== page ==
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The Making Generation R programme supports injured veterans to take their inspiring stories about overcoming adversity into schools across the UK. Over 70,000 young people have already experienced a Making Generation R workshop in person, with a Blesma Member visiting their school and sharing their incredible story of Resilience. BLESMA are continuing running this programme in the form of a free digital Resilience Resource available for all secondary schools in the U.K.
Digital resilience resources for schools
"As soon as we get used to a house, you get moved - I’ve been to four schools and moved six times."
"I lived in Nepal, then we went to Brunei, then Malaysia."
"In my eyes, you have hundreds of friends in different places."
"I’m used to moving now and mixing with the children... I’ve done it so many times, it’s just a normal thing now."
"It's ok talking over skype and that, but sometimes you just want a hug when Dad is away."
"I’ve enjoyed going around to lots of places around the world, it's adventurous and exciting."
"My mum got a chalk board and it says how many sleeps on it with chalk, every minute it’s getting closer for him coming home."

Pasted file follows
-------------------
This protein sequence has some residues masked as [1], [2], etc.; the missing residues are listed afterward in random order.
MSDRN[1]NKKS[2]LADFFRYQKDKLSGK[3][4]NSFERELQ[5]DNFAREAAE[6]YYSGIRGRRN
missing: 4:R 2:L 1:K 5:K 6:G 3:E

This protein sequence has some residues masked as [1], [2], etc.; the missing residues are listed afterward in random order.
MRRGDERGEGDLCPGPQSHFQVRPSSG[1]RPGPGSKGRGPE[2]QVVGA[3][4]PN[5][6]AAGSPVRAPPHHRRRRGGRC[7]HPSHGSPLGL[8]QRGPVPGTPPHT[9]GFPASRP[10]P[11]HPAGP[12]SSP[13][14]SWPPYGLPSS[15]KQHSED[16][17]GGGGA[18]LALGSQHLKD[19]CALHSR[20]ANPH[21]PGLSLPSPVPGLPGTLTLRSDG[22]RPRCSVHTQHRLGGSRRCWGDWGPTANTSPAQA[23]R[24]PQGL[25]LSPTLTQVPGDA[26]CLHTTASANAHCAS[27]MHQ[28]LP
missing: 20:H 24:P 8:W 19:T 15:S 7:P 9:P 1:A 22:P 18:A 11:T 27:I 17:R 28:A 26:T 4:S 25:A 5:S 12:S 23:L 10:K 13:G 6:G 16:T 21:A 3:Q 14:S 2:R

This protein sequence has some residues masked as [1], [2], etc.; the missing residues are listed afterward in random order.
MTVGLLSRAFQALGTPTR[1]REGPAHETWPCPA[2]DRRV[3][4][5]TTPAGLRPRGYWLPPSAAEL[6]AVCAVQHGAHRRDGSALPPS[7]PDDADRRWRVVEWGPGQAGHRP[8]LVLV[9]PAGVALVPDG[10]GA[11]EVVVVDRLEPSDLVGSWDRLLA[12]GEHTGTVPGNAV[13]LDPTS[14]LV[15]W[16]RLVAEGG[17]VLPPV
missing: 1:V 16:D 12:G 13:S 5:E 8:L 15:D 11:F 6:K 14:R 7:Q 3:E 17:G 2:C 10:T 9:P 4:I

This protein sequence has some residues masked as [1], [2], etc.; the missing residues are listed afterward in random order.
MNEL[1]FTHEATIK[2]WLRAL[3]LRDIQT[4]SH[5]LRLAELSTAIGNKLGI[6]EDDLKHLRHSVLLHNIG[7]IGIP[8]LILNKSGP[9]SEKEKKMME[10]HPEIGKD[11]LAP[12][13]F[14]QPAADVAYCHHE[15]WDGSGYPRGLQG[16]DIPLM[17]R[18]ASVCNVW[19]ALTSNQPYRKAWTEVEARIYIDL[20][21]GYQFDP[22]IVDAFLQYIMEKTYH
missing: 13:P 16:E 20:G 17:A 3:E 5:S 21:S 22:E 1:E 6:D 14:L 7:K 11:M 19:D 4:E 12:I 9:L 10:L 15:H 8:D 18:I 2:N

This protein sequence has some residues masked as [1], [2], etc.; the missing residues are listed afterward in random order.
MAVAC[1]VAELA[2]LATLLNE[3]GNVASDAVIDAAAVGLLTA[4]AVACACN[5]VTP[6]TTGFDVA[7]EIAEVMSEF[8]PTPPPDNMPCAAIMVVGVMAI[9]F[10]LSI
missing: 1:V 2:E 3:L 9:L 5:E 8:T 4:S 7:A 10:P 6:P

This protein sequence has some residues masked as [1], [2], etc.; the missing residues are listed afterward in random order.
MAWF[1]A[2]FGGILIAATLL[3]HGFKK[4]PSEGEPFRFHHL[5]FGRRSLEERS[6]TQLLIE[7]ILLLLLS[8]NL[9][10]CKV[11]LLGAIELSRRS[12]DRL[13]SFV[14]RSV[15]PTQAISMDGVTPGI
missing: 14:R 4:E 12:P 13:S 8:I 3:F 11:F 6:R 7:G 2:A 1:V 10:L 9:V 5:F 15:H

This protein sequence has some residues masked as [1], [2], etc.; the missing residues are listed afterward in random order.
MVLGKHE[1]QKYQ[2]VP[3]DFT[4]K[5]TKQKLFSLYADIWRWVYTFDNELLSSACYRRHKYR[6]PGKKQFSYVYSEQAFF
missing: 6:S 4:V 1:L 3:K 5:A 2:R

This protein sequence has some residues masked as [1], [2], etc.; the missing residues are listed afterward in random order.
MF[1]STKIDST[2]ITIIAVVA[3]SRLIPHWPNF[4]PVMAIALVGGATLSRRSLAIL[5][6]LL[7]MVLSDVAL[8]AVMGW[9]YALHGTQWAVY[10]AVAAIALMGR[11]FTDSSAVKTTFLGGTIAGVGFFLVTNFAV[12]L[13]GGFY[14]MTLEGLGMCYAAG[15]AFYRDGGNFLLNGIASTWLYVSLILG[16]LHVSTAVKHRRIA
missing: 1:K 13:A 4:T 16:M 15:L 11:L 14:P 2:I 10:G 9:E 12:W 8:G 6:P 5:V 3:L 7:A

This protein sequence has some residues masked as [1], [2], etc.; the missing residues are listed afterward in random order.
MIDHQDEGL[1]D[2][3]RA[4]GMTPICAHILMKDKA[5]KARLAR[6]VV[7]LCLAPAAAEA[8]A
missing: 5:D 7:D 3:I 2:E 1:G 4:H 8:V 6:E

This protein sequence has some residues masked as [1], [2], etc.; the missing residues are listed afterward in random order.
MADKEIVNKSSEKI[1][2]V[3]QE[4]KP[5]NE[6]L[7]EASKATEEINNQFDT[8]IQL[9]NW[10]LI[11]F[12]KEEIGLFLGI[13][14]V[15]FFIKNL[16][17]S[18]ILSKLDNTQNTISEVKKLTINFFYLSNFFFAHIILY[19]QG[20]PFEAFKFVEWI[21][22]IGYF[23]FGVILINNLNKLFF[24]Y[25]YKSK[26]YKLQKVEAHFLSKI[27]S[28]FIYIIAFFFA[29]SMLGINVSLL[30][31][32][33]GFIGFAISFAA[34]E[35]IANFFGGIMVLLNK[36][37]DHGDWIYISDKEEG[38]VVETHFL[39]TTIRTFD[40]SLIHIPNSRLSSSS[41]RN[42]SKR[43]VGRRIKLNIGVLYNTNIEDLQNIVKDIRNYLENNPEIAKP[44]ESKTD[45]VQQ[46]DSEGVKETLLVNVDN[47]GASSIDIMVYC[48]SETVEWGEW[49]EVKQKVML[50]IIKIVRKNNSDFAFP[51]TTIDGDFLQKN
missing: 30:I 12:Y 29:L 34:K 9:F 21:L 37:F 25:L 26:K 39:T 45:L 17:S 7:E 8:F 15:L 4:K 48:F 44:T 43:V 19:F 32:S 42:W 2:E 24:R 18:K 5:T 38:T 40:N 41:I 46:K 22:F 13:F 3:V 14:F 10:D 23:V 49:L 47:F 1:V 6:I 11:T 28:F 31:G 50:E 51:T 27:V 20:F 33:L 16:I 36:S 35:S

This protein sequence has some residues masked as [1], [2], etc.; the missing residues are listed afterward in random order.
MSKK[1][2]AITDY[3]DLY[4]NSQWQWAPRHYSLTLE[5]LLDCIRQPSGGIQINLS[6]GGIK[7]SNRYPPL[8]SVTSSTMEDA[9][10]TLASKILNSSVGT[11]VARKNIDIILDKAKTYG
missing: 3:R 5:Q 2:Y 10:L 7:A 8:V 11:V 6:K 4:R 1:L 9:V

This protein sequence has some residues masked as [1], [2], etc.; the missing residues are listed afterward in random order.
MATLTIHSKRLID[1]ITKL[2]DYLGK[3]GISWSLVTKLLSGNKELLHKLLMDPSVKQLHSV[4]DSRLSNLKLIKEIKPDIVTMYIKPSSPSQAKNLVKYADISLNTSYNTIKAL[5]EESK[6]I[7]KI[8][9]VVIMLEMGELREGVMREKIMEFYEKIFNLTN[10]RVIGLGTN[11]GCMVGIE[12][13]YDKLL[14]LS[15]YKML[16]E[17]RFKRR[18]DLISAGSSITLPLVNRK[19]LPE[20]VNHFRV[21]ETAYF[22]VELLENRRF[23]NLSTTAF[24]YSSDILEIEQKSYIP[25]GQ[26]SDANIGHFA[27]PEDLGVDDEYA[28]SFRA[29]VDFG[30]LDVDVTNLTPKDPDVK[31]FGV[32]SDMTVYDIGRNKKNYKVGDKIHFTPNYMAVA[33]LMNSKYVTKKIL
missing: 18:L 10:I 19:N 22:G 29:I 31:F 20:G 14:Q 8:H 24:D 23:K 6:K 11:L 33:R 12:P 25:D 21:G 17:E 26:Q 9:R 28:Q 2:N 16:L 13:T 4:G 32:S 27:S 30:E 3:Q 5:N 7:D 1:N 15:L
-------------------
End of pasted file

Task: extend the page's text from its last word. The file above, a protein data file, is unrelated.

"I don’t want him to get promoted... I want him to get promoted but I don’t want to leave."
"I might be going to boarding school so that I don’t change schools every few years."
"I've been to seven different schools; I’ve not stayed put in one school long enough."
"He has been away for six months and he is back for two weeks, then he goes away again."
"My parents were in the Army. My mum is a like a nurse and my dad went to the war in Afghanistan. I actually didn’t really know what he was doing so I was like, ‘Cool Dad, go there,’ but then I found out and thought, 'Thank God he came back alive.'"
"He signed off last week, so he will be done by the end of this year. He’s done 24 years. I find that better because he will be around a lot. He likes watching us playing rugby, so he will get to see us more."
"I’m going to a new place entirely. They don’t know anything about me and that’s a big restart and that’s really good for me."
"I moved to Wales because my dad was posted in the Army. I thought I would get bullied and I was shy when you meet new people, but I made some friends."